Companies often conduct rigorous software testing to ensure their product or service is ready for release. However, software testing should not stop after a site is launched. Regression testing, or software testing performed after edits have been made to it, is vital to maintaining functionality and optimum user experiences. Understanding the basics of regression testing will help you understand what regression testing is and how it helps software companies with their quality assurance strategy.
What is Regression Testing?
Regression testing should be performed any time a change is made to software (like a bug fix) to ensure that no other parts of the software have “regressed” from their previous functionality. By re-running both functional and non-functional tests after software has been changed, developers can confidently run their software without fearing the side effects of changed code.
Why You Need Regression Testing
Software code is modular; a code change can impact any part of the software that interacts with it. Regression tests safeguard against bugs that may be created after other bugs are fixed. Software should be reevaluated with regression tests any time old code is updated or new code is added to ensure that the new changes or code will not cause problems in areas that were previously working well.
When to Regression Test Your Software
Any time software requires changes — whether by removing defects or by adding functionality — a regression test should be performed. This includes updates to the software itself as well as updates to any software it interacts with. For example, if your software is meant to import information from a business’s Customer Relationship Management (CRM) software and an update is made to that CRM software, that change may cause your import to result in errors, or regress.
Regression tests are especially important in an agile environment. When changes are constantly made to interlocking sections of code, it’s important to make sure the code that depends on these changes does not break down. The speed between sprints using agile development also means these regression tests need to be carried out quickly. Agile teams must therefore have a regression testing strategy in place from the beginning of development, and may want to consider automated regression testing, as well.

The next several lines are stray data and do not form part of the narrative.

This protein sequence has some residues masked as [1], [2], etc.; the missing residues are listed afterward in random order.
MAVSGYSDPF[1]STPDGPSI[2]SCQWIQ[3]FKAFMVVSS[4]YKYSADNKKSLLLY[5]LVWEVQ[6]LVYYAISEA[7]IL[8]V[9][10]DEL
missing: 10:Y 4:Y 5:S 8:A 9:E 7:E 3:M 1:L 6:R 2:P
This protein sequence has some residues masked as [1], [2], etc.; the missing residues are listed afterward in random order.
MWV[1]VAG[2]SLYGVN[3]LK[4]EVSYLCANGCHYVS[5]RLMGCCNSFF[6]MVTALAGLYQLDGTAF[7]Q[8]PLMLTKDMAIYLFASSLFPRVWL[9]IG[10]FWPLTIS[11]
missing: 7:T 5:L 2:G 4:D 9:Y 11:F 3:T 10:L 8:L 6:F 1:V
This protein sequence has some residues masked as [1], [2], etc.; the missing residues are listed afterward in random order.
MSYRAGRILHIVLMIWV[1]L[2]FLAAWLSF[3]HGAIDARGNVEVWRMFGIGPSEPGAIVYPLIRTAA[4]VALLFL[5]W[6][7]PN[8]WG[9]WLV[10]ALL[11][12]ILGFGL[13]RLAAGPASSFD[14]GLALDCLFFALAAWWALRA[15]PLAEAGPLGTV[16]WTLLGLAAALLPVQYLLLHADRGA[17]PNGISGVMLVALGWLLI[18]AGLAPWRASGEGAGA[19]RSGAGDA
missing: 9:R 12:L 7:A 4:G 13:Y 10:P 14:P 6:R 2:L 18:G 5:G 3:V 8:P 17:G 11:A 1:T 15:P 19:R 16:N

Regression Testing Methods
Three main approaches to regression testing in an agile environment can help mediate the amount of testing needed with the amount of time needed to test: These approaches are the traditional regression test approach, the delayed week approach, and the delayed sprint approach. Each one has its pros and cons, and will require your software testing engineers to consider the goals of their regression testing strategy carefully. The traditional approach alternates sprints with end-to-end regression tests aimed at the changed code, while the delayed week and delayed sprint approaches facilitate continuous change and regression testing in unison.
Whatever approach you need, regression testing is a basic necessity of software quality assurance. Understanding the basics of regression testing can help you choose the right method for your software and improve the quality of its updates.